Kudos for December 2011


Dr. Alan Forster has provided the most accurate measure yet of the impact of hospital-acquired C. Difficile infection on length of hospital stay. Using TOH Data Warehouse, Dr. Forster and colleagues examined data from 137,000 patients. After controlling for severity of illness and timing of infection, they found that C. Difficile increased the length of hospital stay by six days. See Cell Stem Cell for details.

Dr. Mark Clemons has published a paper in Journal of Clinical Oncology that is changing how breast cancer is treated around the world. Dr. Clemons and colleagues analyzed biopsies of breast cancer metastases from women with recurring or progressing disease and found that in nearly 40% of cases, the metastases expressed different biomarkers than the original cancer. Because these biomarkers can predict which cancers will respond to which treatments, the new test opened up new treatment options for many women. See the Ottawa Citizen and the Journal of Clinical Oncology for details.

Dr. Christina Addison has published a new study in Molecular Oncology that suggests that a class of experimental anti-cancer compounds commonly thought to only target tumour tumour cells directly, may in fact also be targeting the blood vessels that feed the tumours. Dr. Addison’s research shows  that the FAK inhibitors are approximately 20 times more potent in preventing blood vessel growth than they are at preventing cancer growth. Details in Molecular Oncology.


Dr. Rashmi Kothary and Dr. Robin Parks have received a major equipment grant to support their research into spinal muscular atrophy from Canada Foundation for Innovation’s Leaders Opportunity fund competition. The grant is worth $350,000.

Canada’s new $100 bill features a microscope and stem cells from the Sprott Centre for Stem Cell Research.

Dr. Anna Byszewski and her colleagues reviewed charts from more than 400 TOH hip fracture patients and compared data to a similar study done at TOH 10 years ago. They found that treatment with proven bone-strengthening medications has greatly increased but overall, 60% of patients still leave hospital without appropriate prescriptions. Details in Journal of Osteoporosis.


Dr. Bill Cameron and the CAPT Network has produced and got funding for a large CIHR Team Grant for a social –clinical – basic science collaboration in maternal child HIV transmission and immunity. The group received $4.3m over 5 years. The study will run in Ottawa, Winnipeg, Hamilton, Cape Town and Jos (Nigeria). Application entitled: “Innate, Adaptive, and Mucosal Immune Responses in HIV-1 Exposed Uninfected Infants: A Human Model to Understand Correlates of Immune Protection.”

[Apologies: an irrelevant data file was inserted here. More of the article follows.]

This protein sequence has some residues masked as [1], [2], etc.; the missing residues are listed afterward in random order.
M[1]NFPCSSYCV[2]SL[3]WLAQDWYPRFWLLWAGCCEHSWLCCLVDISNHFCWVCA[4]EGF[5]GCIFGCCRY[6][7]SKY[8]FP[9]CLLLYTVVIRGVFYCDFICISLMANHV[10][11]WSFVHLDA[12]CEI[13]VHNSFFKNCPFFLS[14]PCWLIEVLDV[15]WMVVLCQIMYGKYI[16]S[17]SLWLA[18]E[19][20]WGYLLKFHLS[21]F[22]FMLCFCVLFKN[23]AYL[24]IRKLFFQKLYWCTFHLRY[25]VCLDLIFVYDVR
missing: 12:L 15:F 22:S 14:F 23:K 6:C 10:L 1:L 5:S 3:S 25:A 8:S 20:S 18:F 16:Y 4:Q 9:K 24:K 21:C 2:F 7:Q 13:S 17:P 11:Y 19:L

Stroke researchers, Dr. Dar Dowlatshahi, Dr. Michael Sharma and Dr. Tony Hakim, were interviewed by the Medical Post in regards to the recent Canadian Stroke Congress.  Dr. Dowlatshahi discussed his research on drugs that inhibit blood clotting and that can be used to reduce stroke risk in some patients. Dr. Michael Sharma discussed his study on smoking as a major risk factor for stroke and Dr. Hakim was interviewed about his role in organizing the Congress event.


Dr. Jeremy Grimshaw presented a key note address at the Canadian Clinical Practice Guidelines Summit. He called for a National strategy to improve the development and implementation of clinical guidelines which represent a key tool for moving research evidence into the clinic. See CMAJ and the Summit website for details.

Dr. Mark Tyndall busy with media interviews with CBC and Macleans magazine at the end of November. Interviews concerned Dr. Christiane Farazli’s Ottawa clinic and patients testing positive for Hepatitis C. Other interviews involved Dr. Tyndall and colleagues’ efforts to get funding to support a systematic review of the studies on harm-reduction interventions, including supervised injection sites.  Politicians in Canada are pondering whether to set up safe-injection sites in other Canadian sites besides Vancouver.

Dr. Kumanan Wilson interviewed in The Ottawa Citizen in regards to new research on measles, mumps and rubella vaccine. Children are showing up in emergency rooms, not because of complications related to the vaccine, but because parents have not been given sufficient explanations about the possible side effects associated with the vaccine.


Dr. TC Ooi was selected as the recipient for the 2011 Distinguished Mentor Award in the Faculty of Medicine. He will receive the award in February 2012.

Dr. Rashmi Kothary and Dr. Shawn Aaron were both interviewed on Rogers TV Ottawa Daytime news as a follow-up to their recent awards presented at TOH Gala. Dr. Kothary spoke about his research on neuromuscular disease while Dr. Aaron spoke about his lung disease research.

Dr. Michael Rudnicki was featured in a Globe and Mail story entitled: “Stem Cells: A quantum leap for medicine?” The story discussed recent advances in stem cell research, including Dr. Rudnicki’s work on a protein called Wnt7a that can stimulate stem cells in adult muscle tissue.